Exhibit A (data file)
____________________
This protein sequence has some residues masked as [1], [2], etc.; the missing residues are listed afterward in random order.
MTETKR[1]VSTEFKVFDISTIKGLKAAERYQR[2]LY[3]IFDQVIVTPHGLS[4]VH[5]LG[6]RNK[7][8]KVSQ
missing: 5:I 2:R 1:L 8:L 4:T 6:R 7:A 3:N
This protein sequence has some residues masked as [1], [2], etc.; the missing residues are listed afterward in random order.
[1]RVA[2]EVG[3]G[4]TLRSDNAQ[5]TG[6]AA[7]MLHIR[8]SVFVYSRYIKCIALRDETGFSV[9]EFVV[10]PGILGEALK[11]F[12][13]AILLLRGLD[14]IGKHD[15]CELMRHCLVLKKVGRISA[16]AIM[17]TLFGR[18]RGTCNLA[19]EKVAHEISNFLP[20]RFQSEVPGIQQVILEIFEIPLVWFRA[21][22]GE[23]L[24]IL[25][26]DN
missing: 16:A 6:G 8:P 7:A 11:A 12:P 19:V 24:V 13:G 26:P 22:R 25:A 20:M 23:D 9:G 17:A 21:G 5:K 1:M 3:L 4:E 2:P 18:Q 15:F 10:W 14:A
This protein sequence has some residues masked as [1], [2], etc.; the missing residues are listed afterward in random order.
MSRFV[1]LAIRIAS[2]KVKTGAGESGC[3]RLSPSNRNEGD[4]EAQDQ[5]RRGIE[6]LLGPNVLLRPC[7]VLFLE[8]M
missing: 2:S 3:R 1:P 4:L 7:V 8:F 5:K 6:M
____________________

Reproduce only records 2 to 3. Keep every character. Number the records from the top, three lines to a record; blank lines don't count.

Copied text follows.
This protein sequence has some residues masked as [1], [2], etc.; the missing residues are listed afterward in random order.
[1]RVA[2]EVG[3]G[4]TLRSDNAQ[5]TG[6]AA[7]MLHIR[8]SVFVYSRYIKCIALRDETGFSV[9]EFVV[10]PGILGEALK[11]F[12][13]AILLLRGLD[14]IGKHD[15]CELMRHCLVLKKVGRISA[16]AIM[17]TLFGR[18]RGTCNLA[19]EKVAHEISNFLP[20]RFQSEVPGIQQVILEIFEIPLVWFRA[21][22]GE[23]L[24]IL[25][26]DN
missing: 16:A 6:G 8:P 7:A 11:A 12:P 19:V 24:V 13:G 26:P 22:R 25:A 20:M 23:D 9:G 17:A 21:G 5:K 1:M 3:L 4:E 2:P 18:Q 15:F 10:W 14:A
This protein sequence has some residues masked as [1], [2], etc.; the missing residues are listed afterward in random order.
MSRFV[1]LAIRIAS[2]KVKTGAGESGC[3]RLSPSNRNEGD[4]EAQDQ[5]RRGIE[6]LLGPNVLLRPC[7]VLFLE[8]M
missing: 2:S 3:R 1:P 4:L 7:V 8:F 5:K 6:M